Korean Running Culture

October 5, 2011

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So… Korea. Great country for mountain climbing and hiking. Not the most enthusiastic when it comes to running. That’s not to say I haven’t enjoyed a few races during my year here. It’s just Korea isn’t really built for running; jogging in urban areas is annoying outside of the approved paths. Although there are numbers of events in the bigger cities (and even my town!) the field is scarce. If you’re a decent female runner, by all means, come to Korea: you’ll probably place in the top ten at any given race.

So what is Korean running culture? I haven’t quite figured that out yet. Cheers of “FIGHTING!” and “아싸!” are all too common in the classroom and during sporting events, but what the locals yell doesn’t really define them. I could tell you running here is fueled by the popular rice wine makgeolli, a sweet alcoholic high-carb beverage enjoyed before and after physical activity, but that too seems shallow. Maybe the unnecessarily large glass trophies presented to winners, along with gift certificates to Home Plus or Lotte Mart? No, that’s not it either.

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Running in Korea has given me the opportunity to make new friends – though no Korean ones, as they really aren’t big runners – through groups like Waeguks Got Runs and the Seoul Flyers. This last holiday weekend, as I ran the Busan Gwangali Bridge 10K, I couldn’t help but realize this was the perfect way to end my Korean experience (even better if I had been in shape for the half). It was nearly four years ago that I ran a bridge race in Japan in ideal conditions, discovering not only that I still had the ability to run well, but I wanted to. I wanted to push myself beyond comfort, feel the beginnings of a stitch, even agonize over stiff quadriceps after crossing the finish line. And in this case, I’m happy to say, I succeeded.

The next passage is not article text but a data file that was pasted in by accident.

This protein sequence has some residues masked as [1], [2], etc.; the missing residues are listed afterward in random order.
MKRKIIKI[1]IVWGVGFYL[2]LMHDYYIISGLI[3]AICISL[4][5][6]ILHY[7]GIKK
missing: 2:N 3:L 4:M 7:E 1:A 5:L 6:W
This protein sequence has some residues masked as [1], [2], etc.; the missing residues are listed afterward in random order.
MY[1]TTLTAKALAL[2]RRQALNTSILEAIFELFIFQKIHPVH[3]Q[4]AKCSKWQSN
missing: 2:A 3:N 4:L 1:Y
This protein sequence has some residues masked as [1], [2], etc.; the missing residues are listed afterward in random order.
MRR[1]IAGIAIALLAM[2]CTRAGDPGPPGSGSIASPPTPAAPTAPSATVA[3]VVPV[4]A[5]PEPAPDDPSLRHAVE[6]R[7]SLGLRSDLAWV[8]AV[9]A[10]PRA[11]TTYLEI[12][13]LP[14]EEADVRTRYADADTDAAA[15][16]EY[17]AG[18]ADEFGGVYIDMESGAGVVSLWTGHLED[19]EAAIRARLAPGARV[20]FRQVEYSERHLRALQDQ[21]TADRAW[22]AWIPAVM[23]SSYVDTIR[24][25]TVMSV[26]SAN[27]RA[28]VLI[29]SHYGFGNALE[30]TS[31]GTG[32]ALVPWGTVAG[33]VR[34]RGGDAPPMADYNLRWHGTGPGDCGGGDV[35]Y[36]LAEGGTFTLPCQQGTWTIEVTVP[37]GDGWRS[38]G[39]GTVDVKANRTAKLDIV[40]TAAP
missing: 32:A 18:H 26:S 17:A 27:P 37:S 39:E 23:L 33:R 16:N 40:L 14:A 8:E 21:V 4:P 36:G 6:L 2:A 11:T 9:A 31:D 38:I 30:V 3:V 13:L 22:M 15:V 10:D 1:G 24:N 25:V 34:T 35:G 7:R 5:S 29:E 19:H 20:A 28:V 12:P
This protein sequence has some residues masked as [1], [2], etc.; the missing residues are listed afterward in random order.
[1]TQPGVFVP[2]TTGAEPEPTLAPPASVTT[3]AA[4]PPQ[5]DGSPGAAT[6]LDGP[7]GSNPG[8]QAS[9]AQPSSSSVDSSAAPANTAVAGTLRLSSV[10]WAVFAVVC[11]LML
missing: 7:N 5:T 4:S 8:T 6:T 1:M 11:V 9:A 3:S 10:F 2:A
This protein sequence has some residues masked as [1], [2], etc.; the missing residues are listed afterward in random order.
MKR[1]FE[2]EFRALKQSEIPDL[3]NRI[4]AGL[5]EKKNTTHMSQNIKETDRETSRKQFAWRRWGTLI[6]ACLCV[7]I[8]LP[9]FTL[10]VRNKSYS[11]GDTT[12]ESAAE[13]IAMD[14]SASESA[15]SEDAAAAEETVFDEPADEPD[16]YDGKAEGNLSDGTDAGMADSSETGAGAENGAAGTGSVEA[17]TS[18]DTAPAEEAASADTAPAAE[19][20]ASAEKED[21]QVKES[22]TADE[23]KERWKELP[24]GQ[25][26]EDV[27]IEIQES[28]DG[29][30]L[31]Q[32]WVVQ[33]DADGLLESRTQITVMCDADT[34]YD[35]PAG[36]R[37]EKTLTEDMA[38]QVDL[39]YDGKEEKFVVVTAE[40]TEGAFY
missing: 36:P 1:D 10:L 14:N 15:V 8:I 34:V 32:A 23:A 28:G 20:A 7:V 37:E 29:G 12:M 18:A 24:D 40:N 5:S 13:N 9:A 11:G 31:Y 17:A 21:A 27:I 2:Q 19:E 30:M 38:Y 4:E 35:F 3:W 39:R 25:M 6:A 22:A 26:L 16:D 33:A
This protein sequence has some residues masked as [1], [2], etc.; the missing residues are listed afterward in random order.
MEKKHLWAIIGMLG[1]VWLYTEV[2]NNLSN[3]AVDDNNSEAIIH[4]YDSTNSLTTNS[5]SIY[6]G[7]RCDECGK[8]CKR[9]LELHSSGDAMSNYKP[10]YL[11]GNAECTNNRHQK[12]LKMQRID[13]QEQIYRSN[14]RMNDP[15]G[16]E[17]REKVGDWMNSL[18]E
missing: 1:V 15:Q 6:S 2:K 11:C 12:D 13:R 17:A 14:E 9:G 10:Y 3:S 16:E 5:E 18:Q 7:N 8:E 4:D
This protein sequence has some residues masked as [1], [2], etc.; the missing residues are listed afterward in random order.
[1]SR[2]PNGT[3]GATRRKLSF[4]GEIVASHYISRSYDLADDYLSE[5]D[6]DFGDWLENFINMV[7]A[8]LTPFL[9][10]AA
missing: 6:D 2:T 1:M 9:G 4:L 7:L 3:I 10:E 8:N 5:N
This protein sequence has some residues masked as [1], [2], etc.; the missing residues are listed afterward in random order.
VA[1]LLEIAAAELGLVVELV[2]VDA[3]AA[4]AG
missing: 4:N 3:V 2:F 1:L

38:48 for the 10K. 3:53 min/km pace. 6:15 min/mile for you anti-metric heathens. Although I feel I could have gone faster, I’m happy leaving this country knowing it’s revitalized me in more ways than one. True, I am still bitter about a lot of the social aspects here, but health and fitness? No challenge. Korea, thank you for giving me back my legs in better condition than when I gave them to you last August. San Francisco pavement – you’re next.

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